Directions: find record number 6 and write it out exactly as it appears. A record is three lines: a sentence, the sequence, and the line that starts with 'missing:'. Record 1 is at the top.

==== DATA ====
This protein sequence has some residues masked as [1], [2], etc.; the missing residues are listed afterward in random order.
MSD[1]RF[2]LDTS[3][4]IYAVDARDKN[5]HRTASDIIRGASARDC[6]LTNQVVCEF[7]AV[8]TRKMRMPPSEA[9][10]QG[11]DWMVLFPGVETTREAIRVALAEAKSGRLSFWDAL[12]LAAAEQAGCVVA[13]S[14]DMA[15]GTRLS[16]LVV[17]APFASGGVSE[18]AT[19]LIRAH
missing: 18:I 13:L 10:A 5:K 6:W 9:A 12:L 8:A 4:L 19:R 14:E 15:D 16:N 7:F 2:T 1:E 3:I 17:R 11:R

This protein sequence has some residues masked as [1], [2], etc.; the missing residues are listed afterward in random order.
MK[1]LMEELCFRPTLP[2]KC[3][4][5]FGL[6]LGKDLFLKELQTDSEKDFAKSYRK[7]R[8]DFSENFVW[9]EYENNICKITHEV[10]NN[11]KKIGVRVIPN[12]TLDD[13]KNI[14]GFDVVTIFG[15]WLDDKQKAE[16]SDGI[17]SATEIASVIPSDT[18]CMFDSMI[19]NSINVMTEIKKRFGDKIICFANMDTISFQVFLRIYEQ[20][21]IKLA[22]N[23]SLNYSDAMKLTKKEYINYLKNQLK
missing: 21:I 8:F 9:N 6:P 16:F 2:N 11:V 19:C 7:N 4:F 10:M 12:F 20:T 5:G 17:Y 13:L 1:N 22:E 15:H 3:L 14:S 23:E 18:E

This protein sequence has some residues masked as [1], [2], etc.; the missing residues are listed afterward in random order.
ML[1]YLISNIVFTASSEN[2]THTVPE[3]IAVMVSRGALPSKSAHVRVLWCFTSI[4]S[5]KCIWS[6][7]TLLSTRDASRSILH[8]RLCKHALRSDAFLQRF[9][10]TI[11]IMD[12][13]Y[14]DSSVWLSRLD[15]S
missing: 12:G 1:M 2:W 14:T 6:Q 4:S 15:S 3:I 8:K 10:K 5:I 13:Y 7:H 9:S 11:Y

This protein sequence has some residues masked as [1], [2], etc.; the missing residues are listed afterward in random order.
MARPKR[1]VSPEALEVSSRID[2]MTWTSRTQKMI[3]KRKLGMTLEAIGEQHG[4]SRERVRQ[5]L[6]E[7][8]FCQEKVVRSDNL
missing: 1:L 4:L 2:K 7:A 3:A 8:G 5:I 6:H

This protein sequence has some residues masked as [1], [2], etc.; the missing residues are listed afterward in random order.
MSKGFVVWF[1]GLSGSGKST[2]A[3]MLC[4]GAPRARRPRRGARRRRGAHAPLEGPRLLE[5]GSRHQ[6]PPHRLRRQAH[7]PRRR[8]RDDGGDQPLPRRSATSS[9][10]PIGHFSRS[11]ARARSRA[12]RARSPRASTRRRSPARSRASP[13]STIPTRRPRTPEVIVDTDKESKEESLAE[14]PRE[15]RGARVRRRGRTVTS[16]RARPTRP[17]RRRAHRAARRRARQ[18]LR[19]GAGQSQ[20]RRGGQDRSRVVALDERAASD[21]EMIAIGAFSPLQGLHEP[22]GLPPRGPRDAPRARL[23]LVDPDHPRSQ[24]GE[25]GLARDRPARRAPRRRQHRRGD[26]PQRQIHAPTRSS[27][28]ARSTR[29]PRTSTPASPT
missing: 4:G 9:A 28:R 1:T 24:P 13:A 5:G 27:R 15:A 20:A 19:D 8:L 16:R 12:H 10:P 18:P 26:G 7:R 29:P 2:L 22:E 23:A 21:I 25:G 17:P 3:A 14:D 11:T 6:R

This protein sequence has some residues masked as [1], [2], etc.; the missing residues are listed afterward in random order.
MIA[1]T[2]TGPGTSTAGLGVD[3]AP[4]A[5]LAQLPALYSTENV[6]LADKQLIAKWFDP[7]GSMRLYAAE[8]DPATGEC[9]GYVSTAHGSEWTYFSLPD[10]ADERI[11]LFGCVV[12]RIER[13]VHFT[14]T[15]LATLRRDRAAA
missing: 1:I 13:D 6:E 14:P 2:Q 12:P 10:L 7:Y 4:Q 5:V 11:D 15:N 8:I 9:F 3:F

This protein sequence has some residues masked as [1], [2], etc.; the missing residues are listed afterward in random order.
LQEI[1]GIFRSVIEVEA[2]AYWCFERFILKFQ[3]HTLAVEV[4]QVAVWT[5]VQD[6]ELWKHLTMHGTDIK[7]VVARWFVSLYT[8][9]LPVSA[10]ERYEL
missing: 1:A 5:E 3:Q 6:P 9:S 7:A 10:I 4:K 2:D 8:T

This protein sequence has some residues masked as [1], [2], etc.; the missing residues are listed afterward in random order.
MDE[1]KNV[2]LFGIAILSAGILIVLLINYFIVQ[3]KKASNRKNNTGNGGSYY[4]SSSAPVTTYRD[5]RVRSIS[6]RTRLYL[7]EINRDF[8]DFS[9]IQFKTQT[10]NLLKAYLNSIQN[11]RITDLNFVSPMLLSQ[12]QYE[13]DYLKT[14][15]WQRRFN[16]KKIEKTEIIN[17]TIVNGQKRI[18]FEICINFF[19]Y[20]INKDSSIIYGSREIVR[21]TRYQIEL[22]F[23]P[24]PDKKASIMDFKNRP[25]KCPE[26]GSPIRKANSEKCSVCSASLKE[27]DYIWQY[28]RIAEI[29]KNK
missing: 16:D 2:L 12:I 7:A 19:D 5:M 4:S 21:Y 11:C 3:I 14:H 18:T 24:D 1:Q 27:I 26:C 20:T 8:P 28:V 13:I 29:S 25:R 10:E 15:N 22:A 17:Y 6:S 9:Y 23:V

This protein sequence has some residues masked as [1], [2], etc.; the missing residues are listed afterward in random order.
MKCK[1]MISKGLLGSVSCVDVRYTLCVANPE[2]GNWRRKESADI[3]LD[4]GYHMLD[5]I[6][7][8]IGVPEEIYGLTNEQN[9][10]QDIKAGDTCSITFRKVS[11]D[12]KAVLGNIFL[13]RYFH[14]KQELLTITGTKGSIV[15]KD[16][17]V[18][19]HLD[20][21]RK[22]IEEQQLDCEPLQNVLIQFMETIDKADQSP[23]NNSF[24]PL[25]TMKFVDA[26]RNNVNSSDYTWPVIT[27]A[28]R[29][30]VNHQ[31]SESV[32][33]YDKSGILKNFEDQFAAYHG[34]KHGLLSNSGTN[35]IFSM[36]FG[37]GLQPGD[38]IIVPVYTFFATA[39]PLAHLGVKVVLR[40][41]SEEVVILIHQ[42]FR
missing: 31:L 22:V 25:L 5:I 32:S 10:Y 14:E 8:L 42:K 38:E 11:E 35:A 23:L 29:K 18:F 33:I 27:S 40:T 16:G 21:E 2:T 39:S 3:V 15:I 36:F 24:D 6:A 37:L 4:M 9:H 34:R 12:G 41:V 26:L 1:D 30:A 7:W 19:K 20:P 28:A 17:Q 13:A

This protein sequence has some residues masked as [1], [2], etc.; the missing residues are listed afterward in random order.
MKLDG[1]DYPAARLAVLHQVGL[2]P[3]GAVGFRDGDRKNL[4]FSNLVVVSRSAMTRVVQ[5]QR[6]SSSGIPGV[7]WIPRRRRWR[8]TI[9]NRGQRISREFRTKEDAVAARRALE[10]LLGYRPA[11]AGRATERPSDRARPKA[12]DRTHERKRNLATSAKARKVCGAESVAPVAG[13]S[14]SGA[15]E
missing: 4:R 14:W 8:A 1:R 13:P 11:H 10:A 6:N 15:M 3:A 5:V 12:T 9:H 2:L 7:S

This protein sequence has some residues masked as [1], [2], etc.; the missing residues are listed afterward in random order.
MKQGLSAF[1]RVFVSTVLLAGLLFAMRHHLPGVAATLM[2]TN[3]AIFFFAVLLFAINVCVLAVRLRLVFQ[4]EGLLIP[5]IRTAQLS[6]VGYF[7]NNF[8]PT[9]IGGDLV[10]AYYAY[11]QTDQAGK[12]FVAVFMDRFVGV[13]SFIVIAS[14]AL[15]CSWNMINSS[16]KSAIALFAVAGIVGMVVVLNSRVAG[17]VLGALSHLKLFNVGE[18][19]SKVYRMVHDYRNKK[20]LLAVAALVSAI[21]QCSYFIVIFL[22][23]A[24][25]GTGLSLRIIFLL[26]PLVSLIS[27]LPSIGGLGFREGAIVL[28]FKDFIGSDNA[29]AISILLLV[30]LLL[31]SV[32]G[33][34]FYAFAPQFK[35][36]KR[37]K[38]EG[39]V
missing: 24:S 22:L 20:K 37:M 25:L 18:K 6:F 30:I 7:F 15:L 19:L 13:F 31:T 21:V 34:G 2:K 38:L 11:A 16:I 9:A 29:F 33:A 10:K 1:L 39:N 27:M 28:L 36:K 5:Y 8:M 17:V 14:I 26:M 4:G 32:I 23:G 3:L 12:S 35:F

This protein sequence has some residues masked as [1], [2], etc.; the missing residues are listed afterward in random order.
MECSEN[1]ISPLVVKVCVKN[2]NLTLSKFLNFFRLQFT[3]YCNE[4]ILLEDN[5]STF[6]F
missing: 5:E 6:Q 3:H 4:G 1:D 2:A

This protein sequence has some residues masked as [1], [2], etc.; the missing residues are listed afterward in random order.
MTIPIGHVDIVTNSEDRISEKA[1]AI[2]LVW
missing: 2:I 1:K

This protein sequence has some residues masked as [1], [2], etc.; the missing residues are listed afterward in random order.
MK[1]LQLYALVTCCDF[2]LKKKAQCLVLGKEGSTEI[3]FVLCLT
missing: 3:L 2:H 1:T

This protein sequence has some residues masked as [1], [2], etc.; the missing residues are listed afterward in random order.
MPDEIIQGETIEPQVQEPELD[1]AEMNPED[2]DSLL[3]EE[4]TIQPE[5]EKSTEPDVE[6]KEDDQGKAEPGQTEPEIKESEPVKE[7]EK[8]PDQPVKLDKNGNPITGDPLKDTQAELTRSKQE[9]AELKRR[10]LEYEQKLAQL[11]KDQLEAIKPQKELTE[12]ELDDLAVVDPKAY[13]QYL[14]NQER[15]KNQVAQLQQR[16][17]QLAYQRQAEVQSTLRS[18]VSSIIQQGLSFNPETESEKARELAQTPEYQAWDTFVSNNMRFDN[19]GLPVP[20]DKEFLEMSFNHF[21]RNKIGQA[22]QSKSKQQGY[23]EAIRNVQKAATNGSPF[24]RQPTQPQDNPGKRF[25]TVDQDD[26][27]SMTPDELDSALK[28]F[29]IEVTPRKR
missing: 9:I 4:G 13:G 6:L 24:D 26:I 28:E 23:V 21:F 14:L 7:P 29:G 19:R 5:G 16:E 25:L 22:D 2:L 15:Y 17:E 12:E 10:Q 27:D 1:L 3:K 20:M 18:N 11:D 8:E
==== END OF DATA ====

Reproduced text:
This protein sequence has some residues masked as [1], [2], etc.; the missing residues are listed afterward in random order.
MIA[1]T[2]TGPGTSTAGLGVD[3]AP[4]A[5]LAQLPALYSTENV[6]LADKQLIAKWFDP[7]GSMRLYAAE[8]DPATGEC[9]GYVSTAHGSEWTYFSLPD[10]ADERI[11]LFGCVV[12]RIER[13]VHFT[14]T[15]LATLRRDRAAA
missing: 1:I 13:D 6:E 14:P 2:Q 12:P 10:L 7:Y 4:Q 5:V 11:D 15:N 8:I 9:F 3:F